Instead of proffering this sensible but (probably) boring advice, most of the punditry suggests you replace one income-bearing security with another, higher-paying one on the notion yield is all that counts. But veering from fixed income into high-dividend stocks or alternate assets classes such as Real Estate Investment Trusts (REITs) or Master Limited Partnerships (MLPs) introduces risks that can more than offset higher yields. High-dividend stocks are, um, stocks, and REITs and MLPs have more equity-like characteristics than bonds. In this context, we are using “equity-like characteristics” to mean volatility and correlation. Exhibits 1 & 2 illustrate this, showing the hypothetical change (in dollars) of a $1 million portfolio during 2007 – 2009’s bear market. Exhibit 1 shows a 100% equity allocation and 50%/50% blends of stocks and bonds, stocks and MLPs, stocks and REITS and stocks and preferreds. Exhibit 2 shows the same combinations with a 70% equity component. As you can see, a bond mix helped weather the financial panic far better than these other mixes. Nearly all the “replacement assets” behave like stocks—there is too much correlation and similar return magnitude to argue these assets provide a real benefit.
Exhibit 1: 50/50 Blends, 9/30/2007 – 3/9/2009
Source: Factset, as of 5/20/2015. S&P 500 Total Return Index, BofA/ML 7-10 Year
Corporate/Government Bond Total Return Index, S&P MLP Total Returns Index, S&P US REIT Total Return Index, BofA/ML Preferred Core Fixed Rate Total Return Index.
Exhibit 2: 70/30 Blends, 9/30/2007 – 3/9/2009
Source: Factset, as of 5/20/2015. S&P 500 Total Return Index, BofA/ML 7-10 Year Corporate/Government Bond Total Return Index, S&P MLP Total Returns Index, S&P US REIT Total Return Index, BofA/ML Preferred Core Fixed Rate Total Return Index.
Jumping into these “replacements” is a sector decision, too. REITs, intuitively, move with the real estate market. MLPs are a form of an Energy-industry bet (though they are less directly exposed to oil prices than, say, stocks of drillers). Both these categories, too, trade like small cap stocks. And high-dividend stocks are concentrated by sector—when those areas see volatility or negativity, so will the high-dividend stocks. For example, Financials were one of the higher dividend-paying sectors leading up to 2008. The dividends weren’t much help in offsetting the bear (and most dividends in that sector were obliterated).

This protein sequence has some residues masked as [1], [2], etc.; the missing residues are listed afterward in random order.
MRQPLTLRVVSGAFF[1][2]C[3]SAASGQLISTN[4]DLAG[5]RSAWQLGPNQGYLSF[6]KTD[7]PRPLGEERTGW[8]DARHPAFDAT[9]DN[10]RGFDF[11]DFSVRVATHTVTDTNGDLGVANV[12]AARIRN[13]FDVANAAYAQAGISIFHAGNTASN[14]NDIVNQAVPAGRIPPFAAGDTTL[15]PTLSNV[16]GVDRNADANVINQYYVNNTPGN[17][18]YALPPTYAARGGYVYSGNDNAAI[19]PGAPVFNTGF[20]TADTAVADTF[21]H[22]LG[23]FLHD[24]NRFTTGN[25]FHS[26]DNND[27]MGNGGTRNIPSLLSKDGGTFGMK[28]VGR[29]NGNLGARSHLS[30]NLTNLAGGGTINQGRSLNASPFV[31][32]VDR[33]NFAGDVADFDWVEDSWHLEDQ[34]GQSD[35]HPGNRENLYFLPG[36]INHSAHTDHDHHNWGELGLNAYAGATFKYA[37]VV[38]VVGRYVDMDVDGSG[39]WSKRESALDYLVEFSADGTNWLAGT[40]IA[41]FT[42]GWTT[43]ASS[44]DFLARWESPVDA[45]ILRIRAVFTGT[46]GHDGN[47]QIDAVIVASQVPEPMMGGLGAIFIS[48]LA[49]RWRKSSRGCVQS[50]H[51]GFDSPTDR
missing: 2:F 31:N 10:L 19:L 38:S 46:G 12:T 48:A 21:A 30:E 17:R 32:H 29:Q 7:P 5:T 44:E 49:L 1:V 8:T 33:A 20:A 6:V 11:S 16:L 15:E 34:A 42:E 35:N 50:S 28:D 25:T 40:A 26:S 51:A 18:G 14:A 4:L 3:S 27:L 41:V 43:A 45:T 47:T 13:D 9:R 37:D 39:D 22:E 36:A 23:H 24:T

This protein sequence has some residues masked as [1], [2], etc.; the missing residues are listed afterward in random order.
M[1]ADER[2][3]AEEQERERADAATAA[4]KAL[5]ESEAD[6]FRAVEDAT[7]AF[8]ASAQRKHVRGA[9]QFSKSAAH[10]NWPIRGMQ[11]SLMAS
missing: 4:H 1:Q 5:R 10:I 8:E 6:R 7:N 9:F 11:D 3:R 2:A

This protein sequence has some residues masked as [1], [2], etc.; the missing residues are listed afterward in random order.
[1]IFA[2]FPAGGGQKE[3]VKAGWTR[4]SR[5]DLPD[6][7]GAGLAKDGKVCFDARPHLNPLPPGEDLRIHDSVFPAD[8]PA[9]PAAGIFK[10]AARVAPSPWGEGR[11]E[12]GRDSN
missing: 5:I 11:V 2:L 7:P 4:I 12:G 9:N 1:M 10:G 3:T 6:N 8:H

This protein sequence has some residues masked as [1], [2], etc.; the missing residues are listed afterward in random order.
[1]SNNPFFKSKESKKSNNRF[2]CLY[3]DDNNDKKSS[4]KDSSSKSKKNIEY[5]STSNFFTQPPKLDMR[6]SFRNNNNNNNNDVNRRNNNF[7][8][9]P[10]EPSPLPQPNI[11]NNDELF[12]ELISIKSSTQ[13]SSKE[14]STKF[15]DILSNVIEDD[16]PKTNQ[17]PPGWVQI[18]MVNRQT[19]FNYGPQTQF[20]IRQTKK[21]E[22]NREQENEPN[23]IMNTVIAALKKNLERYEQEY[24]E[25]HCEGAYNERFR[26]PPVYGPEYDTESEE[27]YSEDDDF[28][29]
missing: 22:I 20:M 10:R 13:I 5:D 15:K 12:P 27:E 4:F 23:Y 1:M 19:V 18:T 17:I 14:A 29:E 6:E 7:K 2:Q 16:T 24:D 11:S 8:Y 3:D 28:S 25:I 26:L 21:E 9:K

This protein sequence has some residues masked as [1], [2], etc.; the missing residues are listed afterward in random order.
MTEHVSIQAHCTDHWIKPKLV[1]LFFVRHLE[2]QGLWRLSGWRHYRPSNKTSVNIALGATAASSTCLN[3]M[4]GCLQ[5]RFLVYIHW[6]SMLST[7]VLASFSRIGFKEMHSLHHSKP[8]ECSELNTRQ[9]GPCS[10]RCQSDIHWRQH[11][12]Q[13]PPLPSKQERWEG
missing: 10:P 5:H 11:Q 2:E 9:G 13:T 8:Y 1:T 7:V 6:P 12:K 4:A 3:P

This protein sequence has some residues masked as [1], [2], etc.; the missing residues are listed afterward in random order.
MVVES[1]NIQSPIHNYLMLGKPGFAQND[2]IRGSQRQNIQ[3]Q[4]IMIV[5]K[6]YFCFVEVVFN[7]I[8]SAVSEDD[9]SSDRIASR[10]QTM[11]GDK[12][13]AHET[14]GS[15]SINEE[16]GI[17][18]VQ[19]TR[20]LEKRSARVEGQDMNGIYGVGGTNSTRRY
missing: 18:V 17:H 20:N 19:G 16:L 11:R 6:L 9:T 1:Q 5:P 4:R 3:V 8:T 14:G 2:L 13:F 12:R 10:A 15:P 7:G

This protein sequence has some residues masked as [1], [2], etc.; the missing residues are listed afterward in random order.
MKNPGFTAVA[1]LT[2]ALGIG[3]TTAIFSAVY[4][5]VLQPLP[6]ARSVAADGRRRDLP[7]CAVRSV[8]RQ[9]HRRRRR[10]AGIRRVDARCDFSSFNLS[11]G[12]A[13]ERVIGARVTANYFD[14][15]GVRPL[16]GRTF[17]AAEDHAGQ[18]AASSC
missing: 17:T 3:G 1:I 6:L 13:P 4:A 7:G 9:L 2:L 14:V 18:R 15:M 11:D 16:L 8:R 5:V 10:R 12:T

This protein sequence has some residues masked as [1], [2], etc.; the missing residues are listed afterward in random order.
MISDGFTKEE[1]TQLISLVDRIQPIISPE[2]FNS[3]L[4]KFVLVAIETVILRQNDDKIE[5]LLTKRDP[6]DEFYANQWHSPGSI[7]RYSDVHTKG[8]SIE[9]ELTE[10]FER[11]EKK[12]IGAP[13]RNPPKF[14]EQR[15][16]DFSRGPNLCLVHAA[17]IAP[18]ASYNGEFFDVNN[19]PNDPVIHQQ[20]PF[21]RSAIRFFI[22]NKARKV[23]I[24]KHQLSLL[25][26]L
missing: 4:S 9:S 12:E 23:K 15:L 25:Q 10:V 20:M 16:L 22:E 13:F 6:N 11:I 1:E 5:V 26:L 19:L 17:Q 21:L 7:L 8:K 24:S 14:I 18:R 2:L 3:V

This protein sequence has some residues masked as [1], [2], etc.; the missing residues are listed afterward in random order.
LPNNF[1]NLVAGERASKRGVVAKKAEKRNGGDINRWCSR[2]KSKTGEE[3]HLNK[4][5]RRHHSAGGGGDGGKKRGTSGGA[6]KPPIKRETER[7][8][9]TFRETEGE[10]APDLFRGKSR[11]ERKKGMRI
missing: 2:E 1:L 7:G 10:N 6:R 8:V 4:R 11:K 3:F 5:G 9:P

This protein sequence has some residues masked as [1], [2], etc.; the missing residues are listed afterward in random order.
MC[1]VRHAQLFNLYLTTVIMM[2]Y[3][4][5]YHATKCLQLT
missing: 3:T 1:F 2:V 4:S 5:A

Still others suggest getting out of the liquid capital markets altogether, recommending annuities because they offer a “guaranteed” income stream for life. But there are some caveats and asterisks. To receive a regular income stream, you must give up ownership of the assets to the annuity company, a process called “annuitization.” You can’t pass on any remaining funds or the income to heirs absent riders and added expenses. Payments, too, typically aren’t indexed to inflation, so their purchasing power erodes over time (again, absent a pricey rider or specialized contract with its own issues). Oh and that “guarantee” is only as good as the insurer is solvent. Perhaps all this is why few annuity buyers ever actually annuitize.
Maybe it seems basic, but we’d suggest changing your thinking is the right start here, not radically swapping products and assets. In our view, the most sensible approach to investing in retirement is to start by identifying your goals, time horizon and projected cash flows. Then determine, based on many combinations of historical returns, which mix of stocks, bonds, cash and other securities maximizes the chances you reach your financial goals.
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[i] It’s an investment problem, but a good thing by most measures.